The Walter Reed Army Institute of Research (WRAIR) and collaborators at the Beth Israel Deaconess Medical Center and Harvard Medical School have completed a promising preclinical study of two Zika vaccine candidates that suggests that an effective human vaccine will be achievable. Findings from the study were published today in the journalNature.
In the preclinical study, WRAIR and the Beth Israel Deaconess Medical Center tested two Zika virus vaccine candidates: a DNA vaccine developed at Harvard based on a Zika virus strain isolated in Brazil, and a purified inactivated virus vaccine developed at WRAIR based on a Zika virus strain isolated in Puerto Rico.
The study showed that single shots of either vaccine candidate protected mice against subsequent Zika challenge. Both candidates were found to be safe and elicited an antibody response to Zika virus that correlated with protection. Further work with the DNA vaccine demonstrated that protection was solely due to antibodies raised by vaccination.
WRAIR is moving forward with the purified inactivated virus (PIV) vaccine, called ZPIV, because it builds on "a type of vaccine that has been licensed before," said Col. Stephen Thomas, an infectious disease Army physician and a vaccinologist specializing in flaviviruses, and the WRAIR Zika program lead. "It's the same technology WRAIR has used to successfully develop other flavivirus vaccines." Researchers are trying to mitigate risk by avoiding unproven technologies that could cause a licensing delay, he noted.
Col. Nelson Michael, the WRAIR Zika program co-lead, said, "This critical first step has informed our ongoing work in non-human primates and gives us early confidence that development of a protective Zika virus vaccine for humans is feasible."
WRAIR scientists are moving rapidly to develop and test the ZPIV vaccine, and they plan to start human testing at their clinic in Silver Spring before the end of the year. Additional human trials are planned in the United States, supported by the National Institute of Allergy and Infectious Diseases (NIAID), through its Vaccine and Treatment Evaluation Units.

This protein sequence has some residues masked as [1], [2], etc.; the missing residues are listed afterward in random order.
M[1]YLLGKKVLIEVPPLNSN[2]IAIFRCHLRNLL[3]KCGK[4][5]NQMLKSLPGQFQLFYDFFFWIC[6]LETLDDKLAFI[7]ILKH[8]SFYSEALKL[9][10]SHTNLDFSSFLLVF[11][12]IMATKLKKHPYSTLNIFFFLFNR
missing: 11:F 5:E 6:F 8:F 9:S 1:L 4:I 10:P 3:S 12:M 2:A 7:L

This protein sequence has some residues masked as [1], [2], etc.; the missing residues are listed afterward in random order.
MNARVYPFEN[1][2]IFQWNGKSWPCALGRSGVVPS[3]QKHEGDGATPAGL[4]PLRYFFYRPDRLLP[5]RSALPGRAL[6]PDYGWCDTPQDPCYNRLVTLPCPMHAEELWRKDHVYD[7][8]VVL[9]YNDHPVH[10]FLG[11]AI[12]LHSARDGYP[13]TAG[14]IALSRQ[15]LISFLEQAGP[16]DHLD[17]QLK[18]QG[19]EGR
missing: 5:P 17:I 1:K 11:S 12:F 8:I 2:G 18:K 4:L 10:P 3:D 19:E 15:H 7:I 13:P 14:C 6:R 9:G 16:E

WRAIR has been researching flaviviruses, a family of viruses that includes Japanese encephalitis, dengue, West Nile and Zika viruses, for over half a century. "Our laboratory in Thailand has been conducting biosurveillance for Zika for the past three years, since we started to observe dengue-like illnesses in Thailand and the Philippines that were not dengue and did not test positive for other likely causes," said Thomas. "These efforts gave us a head-start for our vaccine development efforts."
WRAIR also has in-house capabilities that have enabled them to quickly develop a vaccine candidate. The Pilot Bioproduction Facility headed by Dr. Kenneth H. Eckels, produced small batches of vaccine candidates that were used for the preclinical studies and is currently manufacturing a vaccine lot for use in initial human clinical studies.
Infectious diseases have long been a threat to U.S. Service Members, and the military has extensive expertise and capabilities to develop countermeasures. WRAIR is working on the vaccine in collaboration with other U.S. government agencies, including the NIAID, part of the National Institutes of Health, and the Biomedical Advanced Research and Development Authority, part of the Department of Health and Human Services. It is also exploring collaborations with pharmaceutical companies.